Age, chemistry and Mar’s Achilles’ heel exposed in debate
SOME CONCEPTS were “borrowed” from the US presidential debates, a GMA 7 executive intimated to a foreign observer, referring to the way the first of “PiliPinas” presidential debates, which was held in Cagayan de Oro City, was conducted. Did it give the public some of its wrong impressions? Under our multiparty system, the American-style tit-for-tat debates—acerbic as they can get under the outspoken American culture but without getting too personal—would have been impossible.
A proper context must then be found for the benign Filipino choler without sacrificing the substance and noble aim of a debate to educate the Filipino electorate.
Even so, age came out as a startling revelation and critical factor among the five candidates. Miriam Defensor Santiago spoke in a voice so frail akin to what one normally hears from a sick geriatric. She has plainly lost the fire and the brimstone, and it is clear this election is no longer for her.
She has also chosen to become irrelevant: by lying that her son Narciso Santiago III “ran for a party-list but did not run for another post after one term.” A fact check by GMA 7 showed that “the younger Santiago is currently a candidate” as a nominee of the Sinag party-list.
Jejomar Binay’s voice was equally fragile. Was it because of his grueling hops around the country? But he never had that fire in the belly as a public orator that Filipinos look for in a candidate. He will be 79 years old when he steps down from the presidency in 2022—how much of that old age will not be overwhelmed by dementia? That should merit an OMG comment on social media.
The live audience inside the theater was treated to a piece of an otherwise flimsy trivia not seen on television: the chemistry between candidates during the agonizingly prolonged commercial breaks.
The space between Binay and Santiago was as cold as ice. But Santiago and Rodrigo Duterte put together a love team, “Duriam,” albeit from a fleeting welcome embrace just before the debate started.
Were the frenzied posts it created on social media proof that the Filipino electorate has become accustomed to watching election candidates doing entertainment acts rather than arguing in debates over issues? Grace Poe and Mar Roxas chatted sparingly, but the chemistry that wasn’t captured by the cameras was between Poe and Duterte: The two engaged each other in a lot of friendly banter during commercial breaks.
Perhaps the debate’s plus side was Roxas’ “peeling” of himself, which laid bare his basic flaws. He began by obliquely inflating his opinion of himself at the expense of his opponents. That was base.
By focusing on the negatives of his rivals, he came out a pathetic shadow of the Aquino presidency whose penchant for its refusal to admit shortcomings is matched by its tendency to lay the blame on others. And the blaming has become a sick refrain we are just dying to extricate ourselves from after six years.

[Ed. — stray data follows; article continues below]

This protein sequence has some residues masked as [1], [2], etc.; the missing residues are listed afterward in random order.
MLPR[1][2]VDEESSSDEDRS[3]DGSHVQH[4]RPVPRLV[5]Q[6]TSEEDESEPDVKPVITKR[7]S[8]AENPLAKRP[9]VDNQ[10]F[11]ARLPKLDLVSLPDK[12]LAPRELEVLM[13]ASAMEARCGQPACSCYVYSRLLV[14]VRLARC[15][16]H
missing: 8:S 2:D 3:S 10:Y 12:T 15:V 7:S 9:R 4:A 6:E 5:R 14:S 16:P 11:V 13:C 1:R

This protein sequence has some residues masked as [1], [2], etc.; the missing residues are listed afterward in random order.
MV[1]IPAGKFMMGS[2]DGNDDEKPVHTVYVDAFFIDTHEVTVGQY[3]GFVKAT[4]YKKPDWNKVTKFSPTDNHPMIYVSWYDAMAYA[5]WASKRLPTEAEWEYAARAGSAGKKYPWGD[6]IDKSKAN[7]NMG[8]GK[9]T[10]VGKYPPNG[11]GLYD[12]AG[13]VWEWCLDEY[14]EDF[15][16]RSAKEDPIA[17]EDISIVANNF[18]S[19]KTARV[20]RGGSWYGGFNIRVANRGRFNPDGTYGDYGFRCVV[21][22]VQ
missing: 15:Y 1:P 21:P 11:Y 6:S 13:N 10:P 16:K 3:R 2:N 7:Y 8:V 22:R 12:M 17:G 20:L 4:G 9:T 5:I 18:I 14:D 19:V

Roxas’ problem is substance. His closing statement came out shallow and callow; in fact, he sounded like a rich, privileged adolescent who wanted the wealthy lifestyle he grew up in to be made affordable as well to the Filipino masses. The effect was condescending.
All allusions to his so-called pedigree must stop; they only remind us of the deep chasm between the rich and the poor that the rich want to govern. He must re-enroll in such subjects as Filipino Social Culture 101 which, unfortunately, Wharton doesn’t have.
Those who expected an issue-based debate must have been disappointed; Philippine elections have always been miserably personality-based. The Q&A format of the Miss Universe pageant does not fit. Each candidate should be asked to make their position on every issue raised—for example, not just Binay on political dynasty.
The most exasperating part was the huge number of ads. Each time the floor manager shouted “20 ads to go, etc.” gasps from the live audience could be heard. The other television networks sponsoring the next debates must cut out the scandalous commercialization of public service.
The theater chosen for the venue of the debate had everything but class; it was cramped and had cheap hand-me-down, second-hand seats. Was this the best that Cagayan de Oro City could offer? Inquirer.net editor in chief John Nery said it was chosen for its acoustics, but that seemed odd because there is the world-class Rodelsa Hall across the Cagayan River, which is capable of staging string quartets and full symphony orchestras.
But here’s the more problematic part which the public didn’t know but about which some quarters were forewarned—the venue was Roxas’ home in CDO. Should that matter? It does in a perception game.
Take the perception that either Roxas or his Liberal Party-mate Senate President Franklin Drilon is behind President Aquino’s choices for new Comelec commissioners. Unproven it may be, but in a perception game, what the heck. To be specific, by what criteria were the 300+ tickets (to the debate) available to the CDO public distributed, and was the selection of the ticket recipients done with the fact in mind that the venue was “closely associated with Roxas”? There obviously was a preponderance of Roxas supporters inside the theater and that was not fair.
In the end, the debate was short on Mindanao. This was its central flaw. It skipped the fundamental issues crying for governance: the peace process, lumad killings, energy shortfalls threatening the conduct of the May elections. Less than a week later, arsonists torched Haran, the lumad evacuation center in Davao City, an issue crying to be heard in our nation’s capital.
Holding the debate in Mindanao came out as mere tokenism, Manila familiarly writing the script for and in behalf of Mindanao. Take heed:
Mindanao people’s choices are propelled by voter frustration and Manila’s imperialism.